The bed supporting shelf 140, as shown in FIG. 4, extends the full width of the bed and is mounted to the side wall of the truck by an angle bracket 272 and a shelf bracket 274. The interior cabinet (142, FIG. 3) may be hung from the shelf 140. A rear corner shelf 280 is coupled to the rear wall and side wall of the truck and projects inwardly toward the interior of the sleeping compartment from these walls. A shelf 284 is also supported by brackets which are secured to the side wall of the truck. The shelves 140, 280 and 284 comprise one form of bed support for supporting the bed when in the bed sleeping position. Although less preferred, the bed shifter 80 may itself support the bed in all positions. The underside of the bed frame is typically provided with bumpers, such as rubber or other resilient material, at the corners thereof for abutting the supports 140, 280 and 284 when the bed is in the bed lowered or sleeping position,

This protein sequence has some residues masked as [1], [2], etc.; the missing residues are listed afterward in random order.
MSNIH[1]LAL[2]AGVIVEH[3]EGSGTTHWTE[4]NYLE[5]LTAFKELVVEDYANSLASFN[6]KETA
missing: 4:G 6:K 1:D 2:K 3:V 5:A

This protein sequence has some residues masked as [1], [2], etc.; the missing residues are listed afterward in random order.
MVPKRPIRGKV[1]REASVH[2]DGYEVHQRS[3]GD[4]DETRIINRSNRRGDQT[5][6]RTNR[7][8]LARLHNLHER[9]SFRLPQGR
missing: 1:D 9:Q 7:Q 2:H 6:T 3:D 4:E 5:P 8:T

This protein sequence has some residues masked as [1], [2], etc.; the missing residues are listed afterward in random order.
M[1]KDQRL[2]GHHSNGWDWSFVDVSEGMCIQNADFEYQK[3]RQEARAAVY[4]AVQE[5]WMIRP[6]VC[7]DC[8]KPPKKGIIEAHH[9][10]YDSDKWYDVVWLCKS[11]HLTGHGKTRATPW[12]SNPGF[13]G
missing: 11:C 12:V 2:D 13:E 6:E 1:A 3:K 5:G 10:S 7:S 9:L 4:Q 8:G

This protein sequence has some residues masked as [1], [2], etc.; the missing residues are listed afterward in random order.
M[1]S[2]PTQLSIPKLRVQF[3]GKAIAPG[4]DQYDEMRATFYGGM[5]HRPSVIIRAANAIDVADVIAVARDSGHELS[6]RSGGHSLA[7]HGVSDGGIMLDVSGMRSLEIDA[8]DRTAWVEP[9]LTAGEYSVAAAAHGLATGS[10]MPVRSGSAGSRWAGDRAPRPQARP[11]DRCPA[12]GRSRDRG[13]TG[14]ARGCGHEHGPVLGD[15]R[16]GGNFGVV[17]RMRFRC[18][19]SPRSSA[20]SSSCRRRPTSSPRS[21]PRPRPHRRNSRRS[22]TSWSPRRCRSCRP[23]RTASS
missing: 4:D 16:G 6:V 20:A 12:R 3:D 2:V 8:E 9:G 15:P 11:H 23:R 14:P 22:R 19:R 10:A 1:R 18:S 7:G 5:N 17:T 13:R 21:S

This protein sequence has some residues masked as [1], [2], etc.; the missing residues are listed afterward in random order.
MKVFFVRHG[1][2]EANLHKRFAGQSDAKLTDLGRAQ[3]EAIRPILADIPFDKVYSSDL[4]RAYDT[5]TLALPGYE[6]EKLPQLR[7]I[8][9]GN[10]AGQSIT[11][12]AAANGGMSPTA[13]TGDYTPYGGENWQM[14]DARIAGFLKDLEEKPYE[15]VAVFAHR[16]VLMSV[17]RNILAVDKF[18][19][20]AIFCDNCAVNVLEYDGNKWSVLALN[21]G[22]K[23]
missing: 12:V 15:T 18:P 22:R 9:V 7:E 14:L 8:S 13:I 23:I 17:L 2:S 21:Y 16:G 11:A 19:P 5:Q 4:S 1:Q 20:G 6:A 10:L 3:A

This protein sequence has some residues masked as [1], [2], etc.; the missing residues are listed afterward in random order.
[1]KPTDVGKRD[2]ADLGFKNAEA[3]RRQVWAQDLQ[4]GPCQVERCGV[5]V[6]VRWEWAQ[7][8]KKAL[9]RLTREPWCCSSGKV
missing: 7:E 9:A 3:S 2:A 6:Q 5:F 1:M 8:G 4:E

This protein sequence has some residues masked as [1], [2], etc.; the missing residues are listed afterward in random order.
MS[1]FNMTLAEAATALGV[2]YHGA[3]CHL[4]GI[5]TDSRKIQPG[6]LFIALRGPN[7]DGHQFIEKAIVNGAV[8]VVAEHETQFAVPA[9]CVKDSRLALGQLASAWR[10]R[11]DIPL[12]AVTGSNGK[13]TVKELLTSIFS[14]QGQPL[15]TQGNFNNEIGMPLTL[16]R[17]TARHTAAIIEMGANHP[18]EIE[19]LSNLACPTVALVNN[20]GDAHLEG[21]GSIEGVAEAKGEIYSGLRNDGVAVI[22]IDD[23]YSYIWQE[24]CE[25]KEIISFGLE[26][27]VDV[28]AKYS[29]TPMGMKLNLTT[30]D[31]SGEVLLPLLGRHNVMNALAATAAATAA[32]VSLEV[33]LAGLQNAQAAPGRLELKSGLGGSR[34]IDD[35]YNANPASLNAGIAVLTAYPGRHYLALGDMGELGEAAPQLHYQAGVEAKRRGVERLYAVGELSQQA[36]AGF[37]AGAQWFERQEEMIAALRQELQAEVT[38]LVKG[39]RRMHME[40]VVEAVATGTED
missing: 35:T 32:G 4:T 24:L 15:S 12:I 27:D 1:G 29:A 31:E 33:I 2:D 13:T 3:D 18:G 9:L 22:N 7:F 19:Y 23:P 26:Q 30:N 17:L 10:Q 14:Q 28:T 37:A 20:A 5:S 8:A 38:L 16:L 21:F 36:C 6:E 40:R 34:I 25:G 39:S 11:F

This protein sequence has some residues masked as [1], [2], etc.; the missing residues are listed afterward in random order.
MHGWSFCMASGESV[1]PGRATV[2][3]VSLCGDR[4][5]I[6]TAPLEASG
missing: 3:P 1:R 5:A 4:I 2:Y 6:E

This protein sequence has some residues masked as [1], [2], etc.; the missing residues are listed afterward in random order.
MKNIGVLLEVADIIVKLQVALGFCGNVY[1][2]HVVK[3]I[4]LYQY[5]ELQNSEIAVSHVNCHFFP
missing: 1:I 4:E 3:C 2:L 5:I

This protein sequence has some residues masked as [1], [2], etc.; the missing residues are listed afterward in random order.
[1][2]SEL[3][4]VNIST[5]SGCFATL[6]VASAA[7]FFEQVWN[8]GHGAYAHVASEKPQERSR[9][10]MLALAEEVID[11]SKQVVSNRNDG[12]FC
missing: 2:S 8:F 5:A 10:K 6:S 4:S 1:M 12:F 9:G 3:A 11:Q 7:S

As shown in FIG. 4, a reinforcing element 290, such as of an inverted U-shaped configuration, is provided. Element 290 has side legs 292, 294 and a crosspiece 296. The crosspiece 296 extends transversely from side wall to side wall of the sleeping compartment. The reinforcement 290 is optional but does provide additional strength to the roof to support a bed. As shown in FIG. 4, the brackets 252, 254 may be connected at their forward ends to element 290. Reinforcement 290 may be of tubular construction, such as a one-inch diameter steel tubing of one-eighth inch wall thickness. The side legs 292, 294 of the reinforcement are connected at their lower ends by brackets to the side wall framework of the vehicle and, more specifically, to the B-pillar (behind the driver and passenger seats) frame structure of the cab. Forward reinforcement may be provided by legs 295, 297 and a crosspiece 299, which may be of the same material as reinforcement 290. Elements 295, 297 and 299 may extend forwardly to the A-pillar of the vehicle structure (ahead of the front doors) with crosspiece 299 being positioned above the truck windshield. Like elements 292, 294 and 296, elements 295, 297 and 299 are preferably concealed from view by a vehicle occupant. A plurality of belt receiving fasteners, such as 300, 302 and 304, which may be conventional seat belt receptacles, are coupled to the bed frame. Each of these fasteners are positioned beneath a respective safety net support bracket 306, 308 and 310 mounted to the reinforcement 290. Safety netting, such as a conventional nylon webbing of straps formed in a netlike configuration may be secured to the brackets 306, 308 and 310 and also to the connectors 300, 302 and 304 for safety reasons. That is, in the event the vehicle suddenly stops, an individual sleeping on the bed sleeping surface will not roll off the bed as the webbing will retain the person on the bed.